Showing posts with label Eerie. Show all posts
Showing posts with label Eerie. Show all posts

Saturday, September 2, 2023

Dax the Warrior #01 - Dax the Warrior

There are a hundred or more Conan clones saturating pop-culture, including fiction, comics, movies, and games. These sword-and-sorcery stars were extremely popular in the 1970s and 1980s, pairing with the popularity of Lancer and Ace reprinting many of the Robert E. Howard Conan stories along with new entries by the likes of Lin Carter and L. Sprague de Camp. In addition, the great Conan comics emerged like Conan the Barbarian

Eerie, published by Warren Publishing Company, debuted a Conan-esque hero in the pages of their 39th issue, released in April of 1972. The story, “Dax the Warrior”, featured Esteban Maroto as both the artist and writer, a joint position that Maroto maintained for all of the early installments of the series. Maroto would later rise to prominence within the world of Conan, contributing to comics like Savage Sword of Conan the Barbarian and Savage Tales and creating awesome paperback artwork for Ace including Conan: The Flame Knife, Conan and the Sorcerer, Conan the Mercenary, and Conan: The Treasure of Tranicos. Needless to say, I was excited to recently discover this Dax series created solely by this talented artist.

"Dax the Warrior", later re-titled to "Dax the Damned", was Eerie's second serial after the short-lived Prince Targo. The character appears in Eerie issues #39, 40-41, 43-50, 52, 59, and 120. Oddly enough, ten of these dozen stories were re-written for Eerie issue #59, published in April 1974. While the reasoning isn't completely explained by Warren Publishing, apparently the company felt that these stories written by Maroto needed to be reprinted and re-written to centralize plots and to smooth out some of the hero's strengths. The artwork of these prior Dax stories remained for issue #59, but the stories are all written by Bud Lewis instead. I may be crucified for saying this, but I think Lewis is a superb writer and does a better job with these stories than Maroto. But, there is no criticism from me or anyone else in terms of the art. It is exceptional. Issue #59 also features Dax on the book's cover for the first time, appearing in an awesome painting by Ken Kelly (Conan, Molly Hatchet). If you want to read this character's stories, issue #59 would be the best. It features 10 stories over the course of 100 pages.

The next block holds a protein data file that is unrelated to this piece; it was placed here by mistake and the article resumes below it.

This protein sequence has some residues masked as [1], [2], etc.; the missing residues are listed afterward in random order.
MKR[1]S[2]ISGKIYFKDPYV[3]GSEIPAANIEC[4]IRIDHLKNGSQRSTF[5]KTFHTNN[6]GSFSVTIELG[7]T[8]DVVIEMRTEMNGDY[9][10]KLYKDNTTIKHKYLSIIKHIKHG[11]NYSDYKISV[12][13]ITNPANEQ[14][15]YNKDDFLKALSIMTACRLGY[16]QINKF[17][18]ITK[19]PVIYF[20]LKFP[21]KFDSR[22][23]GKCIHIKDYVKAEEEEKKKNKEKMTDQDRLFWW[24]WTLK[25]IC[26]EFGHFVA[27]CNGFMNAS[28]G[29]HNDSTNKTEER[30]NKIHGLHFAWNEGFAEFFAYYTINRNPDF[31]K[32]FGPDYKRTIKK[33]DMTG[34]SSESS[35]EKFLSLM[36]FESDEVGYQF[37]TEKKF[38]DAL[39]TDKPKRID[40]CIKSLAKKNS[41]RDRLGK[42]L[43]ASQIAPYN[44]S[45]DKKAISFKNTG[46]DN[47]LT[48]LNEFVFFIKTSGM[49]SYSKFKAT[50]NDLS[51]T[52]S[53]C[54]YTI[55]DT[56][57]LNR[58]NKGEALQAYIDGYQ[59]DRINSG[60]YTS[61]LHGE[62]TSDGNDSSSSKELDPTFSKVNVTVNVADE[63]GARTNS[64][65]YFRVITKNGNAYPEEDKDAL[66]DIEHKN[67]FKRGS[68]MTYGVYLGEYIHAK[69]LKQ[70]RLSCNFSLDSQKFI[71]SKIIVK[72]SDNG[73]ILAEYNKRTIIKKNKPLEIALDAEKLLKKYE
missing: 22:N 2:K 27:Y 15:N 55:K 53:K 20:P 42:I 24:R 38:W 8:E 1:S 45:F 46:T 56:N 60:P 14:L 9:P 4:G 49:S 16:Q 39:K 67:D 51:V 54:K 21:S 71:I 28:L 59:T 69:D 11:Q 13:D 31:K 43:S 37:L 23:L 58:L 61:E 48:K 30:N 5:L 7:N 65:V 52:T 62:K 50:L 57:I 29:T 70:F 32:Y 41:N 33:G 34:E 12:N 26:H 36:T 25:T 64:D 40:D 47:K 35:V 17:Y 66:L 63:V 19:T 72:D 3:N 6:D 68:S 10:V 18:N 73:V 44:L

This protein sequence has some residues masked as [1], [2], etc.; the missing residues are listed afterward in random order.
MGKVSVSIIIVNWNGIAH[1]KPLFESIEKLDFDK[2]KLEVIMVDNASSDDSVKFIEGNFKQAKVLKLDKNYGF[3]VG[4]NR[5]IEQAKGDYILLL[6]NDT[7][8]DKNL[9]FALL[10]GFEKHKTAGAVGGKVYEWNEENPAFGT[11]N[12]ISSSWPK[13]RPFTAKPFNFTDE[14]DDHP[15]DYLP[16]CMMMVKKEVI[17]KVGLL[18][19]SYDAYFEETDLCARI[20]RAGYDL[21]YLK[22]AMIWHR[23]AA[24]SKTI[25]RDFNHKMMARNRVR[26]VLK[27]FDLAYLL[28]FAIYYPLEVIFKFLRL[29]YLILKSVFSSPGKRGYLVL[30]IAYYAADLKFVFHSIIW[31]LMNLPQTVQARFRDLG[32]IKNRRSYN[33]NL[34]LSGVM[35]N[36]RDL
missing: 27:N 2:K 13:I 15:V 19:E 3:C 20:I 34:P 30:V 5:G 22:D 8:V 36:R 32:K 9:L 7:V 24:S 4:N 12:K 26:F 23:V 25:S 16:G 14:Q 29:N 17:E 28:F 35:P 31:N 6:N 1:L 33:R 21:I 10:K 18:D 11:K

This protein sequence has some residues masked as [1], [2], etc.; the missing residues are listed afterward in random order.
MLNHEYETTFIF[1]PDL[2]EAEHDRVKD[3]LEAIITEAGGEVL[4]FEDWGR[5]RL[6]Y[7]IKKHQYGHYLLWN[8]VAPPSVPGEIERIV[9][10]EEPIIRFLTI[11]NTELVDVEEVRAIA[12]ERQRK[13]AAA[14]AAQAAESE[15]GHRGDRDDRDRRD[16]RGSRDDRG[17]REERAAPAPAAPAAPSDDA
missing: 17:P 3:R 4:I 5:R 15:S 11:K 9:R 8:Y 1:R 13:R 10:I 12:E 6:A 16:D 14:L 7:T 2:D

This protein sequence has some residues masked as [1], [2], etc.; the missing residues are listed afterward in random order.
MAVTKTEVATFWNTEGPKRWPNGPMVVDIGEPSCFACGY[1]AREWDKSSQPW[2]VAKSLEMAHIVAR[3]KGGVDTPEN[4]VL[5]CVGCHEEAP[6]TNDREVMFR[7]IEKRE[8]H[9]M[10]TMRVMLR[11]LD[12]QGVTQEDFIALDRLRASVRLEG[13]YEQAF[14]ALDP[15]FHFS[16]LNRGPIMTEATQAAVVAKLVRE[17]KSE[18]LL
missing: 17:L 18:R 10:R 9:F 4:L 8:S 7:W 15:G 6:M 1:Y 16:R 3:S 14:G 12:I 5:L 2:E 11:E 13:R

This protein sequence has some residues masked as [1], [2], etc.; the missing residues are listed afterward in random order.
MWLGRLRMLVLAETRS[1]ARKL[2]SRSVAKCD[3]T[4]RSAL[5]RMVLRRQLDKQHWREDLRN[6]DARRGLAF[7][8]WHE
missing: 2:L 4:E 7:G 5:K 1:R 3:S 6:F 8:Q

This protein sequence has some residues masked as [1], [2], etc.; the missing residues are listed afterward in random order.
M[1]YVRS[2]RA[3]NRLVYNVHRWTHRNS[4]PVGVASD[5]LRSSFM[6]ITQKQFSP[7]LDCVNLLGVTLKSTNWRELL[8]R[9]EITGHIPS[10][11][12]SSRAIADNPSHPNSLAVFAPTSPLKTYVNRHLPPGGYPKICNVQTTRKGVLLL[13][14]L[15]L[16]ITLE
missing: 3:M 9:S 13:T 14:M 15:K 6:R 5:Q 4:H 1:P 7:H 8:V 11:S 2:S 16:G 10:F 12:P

So, who or what is Dax exactly? That part of the story is mired in darkness for most of the series, including the character's debut in “Dax the Warrior”. In the opening pages, the swordsman is riding through a battlefield littered with corpses. The narrator states that Dax is returning to his native land now that the battle is over. He is tired and his horse is weary, but he hears a voice in the air coming from a young woman. He is excited to find her and says to himself he had almost forgotten that there were women in the world. 

Increasing the pace, the girl, who is known as Freya in this story, suggests that they both try to escape. Who the girl wants to escape from isn't clear, but suddenly the couple are attacked by a creature riding a large bird (reminding me of the Tarn on Gor) and the girl is taken from Dax. He swears to rescue her, so he pursues the pair into a dark gruesome lair filled with webs and bones. He is met at the passage's opening by a cloaked individual who warns Dax to never enter this place. He demands that Dax live with the memory of Freya and to leave forever. Ignoring the warning, Dax ventures further into the lair to discover its horrible secrets. The last panel is instrumental in setting the tone and ominous nature of these stories.